We’ve all done stupid things. I’ve taken risks I’ve on a bicycle that didn’t turn out so well, made comments that made other people go “Huh?”, and missed things that should have been blindingly obvious.
But I’m not an idiot. I swear. No, really.
Aczel claims that stupidity comes in three basic flavors. Any more than three and I’d just forget them anyway.
The basic point is that emotions are a bigger factor that IQ. Typically we react based on how we feel, and reason kicks in (literally) as an afterthought.
The three kinds of stupid are:
1. Overestimating our ability to do something. This is the king of stupid. Youtube has tons of videos where people attempt things they’re clearly incapable of. The technical term for this is confidence ignorance. It’s kind of thing that leads others to ask, “Whadjya think was gonna happen?” But maybe we didn’t think. Maybe we just felt like doing it.
2. Then there’s impulsiveness. Acting without thinking because we’re unable to delay gratification; we’re being compulsive; or because of an intense emotional state, whether excitement, fear, or something else.
Impulsiveness can be induced, of course. Being manipulated with an artificial time pressure (a favorite of used car salesmen) is a good example. Don’t take the the weekend to think it over! Act now! It might be gone tomorrow!
There are some circumstances that overlap overconfidence and impulsiveness. Having an agenda or ideological blinders can lead us to ignore practical considerations or contrary evidence. It all comes down to a desire to prove the truth of our ideology by acting without taking the time to fully evaluate the situation. George W. Bush’s rush to war in Iraq is an example.
And there’s the desire to cover up a mistake. Too often people aren’t as good at lying as they think. And too often we panic, fearing immediate consequences without thinking through the longterm consequences of a cover up.
3. Finally, there’s absentmindedness. We’re just not paying attention. Our mind is somewhere else, and we don’t see it coming. Or it could be lack of information or lack of experience with a particular situation.
I think a common subset of this is anxiety or panic short circuiting our ability to think things through. This overlaps impulsiveness to a degree, in the sense that anxiety can not only cause us to freeze like a deer in the headlights, but it also can cause us to react without thinking like a squirrel that runs left then right then left (then gets run over).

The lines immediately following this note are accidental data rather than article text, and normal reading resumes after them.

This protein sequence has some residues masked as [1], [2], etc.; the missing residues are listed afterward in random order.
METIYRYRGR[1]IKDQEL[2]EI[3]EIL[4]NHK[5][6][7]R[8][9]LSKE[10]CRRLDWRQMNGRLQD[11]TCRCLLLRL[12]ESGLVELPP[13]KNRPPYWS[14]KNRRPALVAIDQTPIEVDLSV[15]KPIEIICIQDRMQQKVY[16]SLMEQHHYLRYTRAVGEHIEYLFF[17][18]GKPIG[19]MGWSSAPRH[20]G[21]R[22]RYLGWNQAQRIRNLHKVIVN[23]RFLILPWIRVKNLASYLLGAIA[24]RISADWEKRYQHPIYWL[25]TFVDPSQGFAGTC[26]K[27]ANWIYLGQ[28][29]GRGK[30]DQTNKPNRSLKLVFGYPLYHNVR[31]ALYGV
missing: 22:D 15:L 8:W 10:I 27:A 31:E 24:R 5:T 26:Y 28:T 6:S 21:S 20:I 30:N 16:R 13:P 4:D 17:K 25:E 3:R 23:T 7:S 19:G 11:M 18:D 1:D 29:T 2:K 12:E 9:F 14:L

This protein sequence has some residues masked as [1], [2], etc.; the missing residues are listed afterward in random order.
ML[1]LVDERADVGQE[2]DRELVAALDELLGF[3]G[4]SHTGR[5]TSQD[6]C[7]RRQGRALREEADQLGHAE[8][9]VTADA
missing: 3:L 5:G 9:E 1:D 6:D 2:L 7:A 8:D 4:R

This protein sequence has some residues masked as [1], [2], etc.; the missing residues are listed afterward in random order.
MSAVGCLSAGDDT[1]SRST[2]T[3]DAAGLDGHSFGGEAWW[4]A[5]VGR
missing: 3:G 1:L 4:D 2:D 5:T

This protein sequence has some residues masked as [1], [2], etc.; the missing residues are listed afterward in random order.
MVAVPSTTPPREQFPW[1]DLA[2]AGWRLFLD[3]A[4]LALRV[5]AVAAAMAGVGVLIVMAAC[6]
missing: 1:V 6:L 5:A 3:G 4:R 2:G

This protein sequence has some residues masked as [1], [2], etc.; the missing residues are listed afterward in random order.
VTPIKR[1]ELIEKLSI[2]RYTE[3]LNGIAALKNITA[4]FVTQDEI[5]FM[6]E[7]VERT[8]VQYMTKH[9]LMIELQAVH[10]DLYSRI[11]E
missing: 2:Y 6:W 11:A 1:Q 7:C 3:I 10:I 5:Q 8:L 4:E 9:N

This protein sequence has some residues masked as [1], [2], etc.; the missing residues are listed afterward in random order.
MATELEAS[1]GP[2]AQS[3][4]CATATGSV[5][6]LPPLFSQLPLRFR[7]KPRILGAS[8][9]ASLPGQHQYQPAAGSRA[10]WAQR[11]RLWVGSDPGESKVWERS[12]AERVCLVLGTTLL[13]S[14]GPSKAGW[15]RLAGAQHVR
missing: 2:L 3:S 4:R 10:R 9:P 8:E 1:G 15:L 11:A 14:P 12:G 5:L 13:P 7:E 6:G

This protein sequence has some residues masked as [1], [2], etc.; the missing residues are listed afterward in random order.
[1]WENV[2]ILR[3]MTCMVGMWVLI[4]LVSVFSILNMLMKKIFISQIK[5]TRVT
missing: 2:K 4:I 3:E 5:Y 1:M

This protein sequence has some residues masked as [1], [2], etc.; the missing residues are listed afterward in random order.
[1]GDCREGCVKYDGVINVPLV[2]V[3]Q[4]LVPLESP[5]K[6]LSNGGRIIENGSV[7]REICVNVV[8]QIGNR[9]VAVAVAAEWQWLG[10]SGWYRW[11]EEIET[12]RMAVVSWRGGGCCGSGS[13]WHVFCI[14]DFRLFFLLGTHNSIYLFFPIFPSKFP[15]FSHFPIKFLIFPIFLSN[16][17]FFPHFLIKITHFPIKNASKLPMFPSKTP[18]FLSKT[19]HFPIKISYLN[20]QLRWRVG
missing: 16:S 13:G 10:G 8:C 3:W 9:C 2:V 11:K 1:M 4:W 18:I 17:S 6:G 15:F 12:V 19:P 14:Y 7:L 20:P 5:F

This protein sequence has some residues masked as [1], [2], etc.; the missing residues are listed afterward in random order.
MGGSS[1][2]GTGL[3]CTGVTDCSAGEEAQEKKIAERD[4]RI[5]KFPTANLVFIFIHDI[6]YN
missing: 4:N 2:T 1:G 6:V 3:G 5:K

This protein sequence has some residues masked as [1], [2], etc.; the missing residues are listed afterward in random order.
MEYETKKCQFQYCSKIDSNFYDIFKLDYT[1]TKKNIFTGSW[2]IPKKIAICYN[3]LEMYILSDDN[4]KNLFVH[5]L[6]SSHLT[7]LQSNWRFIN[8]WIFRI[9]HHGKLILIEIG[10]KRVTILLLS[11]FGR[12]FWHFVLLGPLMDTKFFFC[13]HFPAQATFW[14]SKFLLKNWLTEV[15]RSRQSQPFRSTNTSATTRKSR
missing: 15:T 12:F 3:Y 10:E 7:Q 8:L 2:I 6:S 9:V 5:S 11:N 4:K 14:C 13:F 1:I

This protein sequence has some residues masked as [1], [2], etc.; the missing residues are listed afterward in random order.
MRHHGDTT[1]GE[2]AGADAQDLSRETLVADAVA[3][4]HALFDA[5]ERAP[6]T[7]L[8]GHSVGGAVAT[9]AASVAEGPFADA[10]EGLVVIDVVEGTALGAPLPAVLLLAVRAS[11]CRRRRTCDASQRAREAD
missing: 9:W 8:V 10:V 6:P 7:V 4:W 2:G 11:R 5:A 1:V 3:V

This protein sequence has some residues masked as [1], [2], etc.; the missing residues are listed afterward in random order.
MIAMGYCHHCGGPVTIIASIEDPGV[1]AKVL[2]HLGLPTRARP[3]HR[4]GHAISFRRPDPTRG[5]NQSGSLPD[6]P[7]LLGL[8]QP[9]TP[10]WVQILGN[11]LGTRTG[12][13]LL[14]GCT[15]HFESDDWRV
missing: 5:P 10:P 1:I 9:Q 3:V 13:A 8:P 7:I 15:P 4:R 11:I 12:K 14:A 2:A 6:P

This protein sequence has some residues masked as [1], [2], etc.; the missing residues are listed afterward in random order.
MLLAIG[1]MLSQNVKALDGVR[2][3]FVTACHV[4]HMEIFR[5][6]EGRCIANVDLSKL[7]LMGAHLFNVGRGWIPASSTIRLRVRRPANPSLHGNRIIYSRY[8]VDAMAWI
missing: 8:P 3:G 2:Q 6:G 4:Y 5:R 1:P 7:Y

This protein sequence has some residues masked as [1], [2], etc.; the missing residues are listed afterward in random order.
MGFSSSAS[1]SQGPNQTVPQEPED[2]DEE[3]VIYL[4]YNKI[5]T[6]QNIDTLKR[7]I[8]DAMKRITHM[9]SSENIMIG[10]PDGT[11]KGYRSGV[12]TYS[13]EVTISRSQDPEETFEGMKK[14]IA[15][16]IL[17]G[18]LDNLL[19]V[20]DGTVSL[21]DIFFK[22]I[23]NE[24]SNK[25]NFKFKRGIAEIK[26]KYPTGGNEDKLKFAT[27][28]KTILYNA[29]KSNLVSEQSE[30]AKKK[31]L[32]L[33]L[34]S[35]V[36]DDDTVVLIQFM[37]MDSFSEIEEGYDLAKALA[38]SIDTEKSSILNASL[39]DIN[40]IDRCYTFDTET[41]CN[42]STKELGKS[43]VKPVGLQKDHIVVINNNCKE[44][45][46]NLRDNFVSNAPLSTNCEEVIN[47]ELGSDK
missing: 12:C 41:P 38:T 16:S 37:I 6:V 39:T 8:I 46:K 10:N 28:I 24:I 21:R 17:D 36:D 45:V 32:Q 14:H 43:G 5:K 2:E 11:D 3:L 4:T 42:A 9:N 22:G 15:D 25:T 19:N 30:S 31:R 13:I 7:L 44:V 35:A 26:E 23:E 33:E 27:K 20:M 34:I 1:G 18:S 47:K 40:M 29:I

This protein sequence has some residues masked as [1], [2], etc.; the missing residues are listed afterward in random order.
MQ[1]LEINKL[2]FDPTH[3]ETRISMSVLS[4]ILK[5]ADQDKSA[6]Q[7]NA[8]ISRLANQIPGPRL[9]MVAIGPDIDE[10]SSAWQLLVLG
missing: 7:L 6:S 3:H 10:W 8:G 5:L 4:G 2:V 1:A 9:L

We’re all stupid. It’s happened before, and it’s going to happen again. But we can minimize it:
- If I haven’t been in a situation before, I need to tell myself that I don’t know the limits. Be careful. Do some research.
- If someone’s pressuring me, they’re manipulating me. I have a right to slow things down and say, “I really need to think this over.”
- Plan ahead, and find an ally. If I’m buying a car I should bring someone with me who knows a thing or two about it.
- Be respectful but skeptical of all ideologies. And mine most of all. I think of myself as a skeptic (“Certainty is proportional to the evidence,” to paraphrase David Hume; “Extraordinary claims require extraordinary evidence,” to almost verbatim quote Carl Sagan). But confirmation bias is a huge downfall for me – believing something without question because it aligns with what I already believe. This leads to overconfidence, however.
- Learn to delay gratification. If I really want something, wait a week and then see if I still want it. Tell someone about it so they can help me stay honest.
- Pay attention. Buddhist techniques to learn mindfulness are helpful.